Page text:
After a quiet weekend having the apartment to myself, for which there’s even a fitting German idiom: sturmfrei[e Bude] haben (“to have a storm-free den”), I took a train from Nuremberg northwards along the eastern edge of Franconian Switzerland to the quaint village of Schnabelwaid, just south of Bayreuth. The scenery from the train was quite impressive; I’ve ventured into the Franconian Switzerland before but the scenery really did resemble Switzerland with its numerous valleys and mountains.
Since it was my first Xmas outside of Australia and I have no family here to celebrate with, my friend, Mirj, who lives in Nuremberg, invited me to her family’s Xmas celebrations, which was super nice of her. So I was not only having my first German Xmas but my first Franconian one, and it should be very obvious already that Franconia is my favourite region in Germany.
Anyhow, I arrived in Schnabelwaid at lunchtime and was treated to a very typical lunch of Bratwurst. After that, Mirj, her sisters and 2 year old nephew gave me a small tour of their village and showed me their tiny village castle. After a small session of coffee and cake, which at this time of year means Plätzchen (“assorted Xmas sweets and biscuits”), we went to the church service which was a first for me as it was the first time in my life I attended to a religious service that wasn’t a wedding or funeral.
In Germany it is quite normal to go to church on Xmas Eve even for non-religious people, whereas in Australia you’d have to be really religious to go to church for Xmas. The church service was basically a nativity play performed by children punctuated with some hymns and fortunately it only lasted half an hour because I was fighting to stay awake.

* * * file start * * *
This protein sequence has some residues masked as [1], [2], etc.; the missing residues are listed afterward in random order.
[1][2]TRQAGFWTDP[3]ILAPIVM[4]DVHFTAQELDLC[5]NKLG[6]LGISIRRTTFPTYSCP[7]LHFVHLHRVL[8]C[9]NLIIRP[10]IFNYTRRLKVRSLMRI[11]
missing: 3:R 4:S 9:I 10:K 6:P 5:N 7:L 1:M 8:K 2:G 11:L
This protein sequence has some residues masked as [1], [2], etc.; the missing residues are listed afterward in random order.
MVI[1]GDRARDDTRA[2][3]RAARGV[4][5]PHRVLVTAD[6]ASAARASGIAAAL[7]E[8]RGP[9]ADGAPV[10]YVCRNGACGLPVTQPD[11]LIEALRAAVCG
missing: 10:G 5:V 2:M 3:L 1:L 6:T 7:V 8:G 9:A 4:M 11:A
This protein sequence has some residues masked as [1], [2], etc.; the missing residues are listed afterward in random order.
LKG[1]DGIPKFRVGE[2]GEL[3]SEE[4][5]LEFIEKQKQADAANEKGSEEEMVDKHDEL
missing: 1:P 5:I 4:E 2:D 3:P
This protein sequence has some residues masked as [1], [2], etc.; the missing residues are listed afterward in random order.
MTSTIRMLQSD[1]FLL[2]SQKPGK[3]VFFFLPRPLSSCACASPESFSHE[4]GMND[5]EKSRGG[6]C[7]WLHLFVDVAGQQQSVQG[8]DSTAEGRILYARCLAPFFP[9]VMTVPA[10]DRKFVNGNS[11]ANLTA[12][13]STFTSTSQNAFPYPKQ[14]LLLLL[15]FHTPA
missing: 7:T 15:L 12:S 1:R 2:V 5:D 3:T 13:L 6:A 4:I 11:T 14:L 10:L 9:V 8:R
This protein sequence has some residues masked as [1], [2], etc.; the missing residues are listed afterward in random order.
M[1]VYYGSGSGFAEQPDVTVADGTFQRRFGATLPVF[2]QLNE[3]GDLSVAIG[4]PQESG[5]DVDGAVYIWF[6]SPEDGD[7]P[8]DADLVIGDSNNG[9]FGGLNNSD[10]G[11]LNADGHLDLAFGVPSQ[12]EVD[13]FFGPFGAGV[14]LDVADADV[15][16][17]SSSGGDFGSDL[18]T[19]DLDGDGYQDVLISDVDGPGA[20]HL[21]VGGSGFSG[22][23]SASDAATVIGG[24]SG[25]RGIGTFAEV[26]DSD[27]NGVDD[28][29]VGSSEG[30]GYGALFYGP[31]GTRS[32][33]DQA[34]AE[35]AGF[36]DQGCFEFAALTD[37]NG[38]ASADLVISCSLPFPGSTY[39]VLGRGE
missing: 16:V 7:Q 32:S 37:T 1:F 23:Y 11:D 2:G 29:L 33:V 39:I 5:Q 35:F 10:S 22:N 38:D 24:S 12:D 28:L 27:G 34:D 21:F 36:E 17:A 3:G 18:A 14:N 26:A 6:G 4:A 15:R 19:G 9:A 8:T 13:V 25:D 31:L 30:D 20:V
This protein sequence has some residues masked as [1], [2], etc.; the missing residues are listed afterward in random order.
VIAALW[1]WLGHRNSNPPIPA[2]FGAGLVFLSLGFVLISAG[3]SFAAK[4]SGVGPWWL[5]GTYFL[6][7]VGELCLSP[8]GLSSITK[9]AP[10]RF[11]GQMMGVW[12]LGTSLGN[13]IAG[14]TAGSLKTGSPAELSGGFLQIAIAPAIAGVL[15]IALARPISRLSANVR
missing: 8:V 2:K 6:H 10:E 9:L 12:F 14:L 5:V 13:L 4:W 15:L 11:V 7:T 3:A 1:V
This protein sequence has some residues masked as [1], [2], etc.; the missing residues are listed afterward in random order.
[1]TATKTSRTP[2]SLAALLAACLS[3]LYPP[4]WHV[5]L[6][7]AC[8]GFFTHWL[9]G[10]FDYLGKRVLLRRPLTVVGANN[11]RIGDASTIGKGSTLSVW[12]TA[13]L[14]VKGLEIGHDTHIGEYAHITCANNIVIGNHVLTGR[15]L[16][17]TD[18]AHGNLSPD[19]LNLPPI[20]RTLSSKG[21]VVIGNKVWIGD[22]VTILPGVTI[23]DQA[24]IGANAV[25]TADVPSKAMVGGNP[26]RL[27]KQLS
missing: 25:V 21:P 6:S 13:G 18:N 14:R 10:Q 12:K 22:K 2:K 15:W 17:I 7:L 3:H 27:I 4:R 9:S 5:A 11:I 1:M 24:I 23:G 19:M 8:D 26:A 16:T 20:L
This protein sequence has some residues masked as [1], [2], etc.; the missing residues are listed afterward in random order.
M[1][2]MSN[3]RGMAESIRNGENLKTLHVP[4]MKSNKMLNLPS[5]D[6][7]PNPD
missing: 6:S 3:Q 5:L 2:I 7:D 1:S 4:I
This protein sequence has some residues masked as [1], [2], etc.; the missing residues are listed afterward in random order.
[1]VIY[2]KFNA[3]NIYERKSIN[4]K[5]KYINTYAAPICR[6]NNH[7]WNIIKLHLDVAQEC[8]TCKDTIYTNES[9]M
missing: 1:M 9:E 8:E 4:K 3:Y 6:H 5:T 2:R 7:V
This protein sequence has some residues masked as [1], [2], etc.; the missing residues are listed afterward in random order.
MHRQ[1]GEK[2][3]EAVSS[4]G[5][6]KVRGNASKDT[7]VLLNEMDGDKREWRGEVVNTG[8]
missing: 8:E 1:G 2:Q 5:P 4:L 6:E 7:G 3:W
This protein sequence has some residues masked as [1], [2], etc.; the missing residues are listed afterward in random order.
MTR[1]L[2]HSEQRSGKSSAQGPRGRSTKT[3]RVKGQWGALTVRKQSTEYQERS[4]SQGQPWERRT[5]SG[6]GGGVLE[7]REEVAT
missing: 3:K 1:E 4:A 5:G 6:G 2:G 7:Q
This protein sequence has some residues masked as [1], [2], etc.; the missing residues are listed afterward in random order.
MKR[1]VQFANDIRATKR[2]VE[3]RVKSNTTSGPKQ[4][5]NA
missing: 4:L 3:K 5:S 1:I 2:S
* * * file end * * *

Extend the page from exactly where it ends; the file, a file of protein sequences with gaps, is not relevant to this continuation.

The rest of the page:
After dinner, everyone went upstairs because, in this part of Germany, the Christkind, a kind of baby Jesus slash angel creature, comes during the evening and delivers the presents. I was lucky enough to receive a book about Franconia and some beer from the Franconian Switzerland from Mirj’s family. After being offered a couple of shots of apricot schnapps I headed to bed.
The next morning, after an ample German breakfast, Mirj took me to the city of Bayreuth. She showed me Wagner’s festival theatre which hosts the Bayreuth Festival every year which is so revered that there is a 5-10 year waiting list for tickets. We ventured into the inner city and I was shocked that there were free (and, surprisingly, clean) public toilets near the opera house. It is basically impossible to find free public toilets in Germany, even in train stations you’ll have to pay around 1 Euro to relieve yourself.
Combine this with the fact that beer is cheaper than water here and you really have to plan your toilet breaks well in advance. Of course sometimes it’s possible to sneak into a bar or restaurant just to use their toilets. This is probably the biggest nuisance an Australian will face in Germany.
Since it was Xmas Day, Bayreuth was as dead as Adelaide is after 5pm on a weekday, even though there was a single tour group of Germans wandering its streets. She also showed Eremitage, a court hermitage, built in the 1700s featuring an Old and New Palace with an absolutely massive court garden, which I’m sure would’ve looked beautiful in summer.
Back at Schnabelwaid, we had roast goose, potato dumplings with gravy, pickled red cabbage, baked apples and lingonberry sauce for lunch. Roast goose is the traditional Xmas food and surprisingly it was my time trying it. Needless to say, it was delicious and I stuffed myself. Afterwards, I journeyed back to Erlangen to spend the rest of the week in my storm-free den. In preparation for New Year’s, supermarkets are stocked up with fireworks, another cultural peculiarity for me since fireworks are not easy to obtain in Australia (for obvious reasons).
My housemates are throwing a New Year’s Eve Party, into which they’ve put a frightening amount of effort and organisation, and I’m very curious to take part in some of the bizarre German New Year’s rituals. So this will be my last blog post for the year and what a year it was.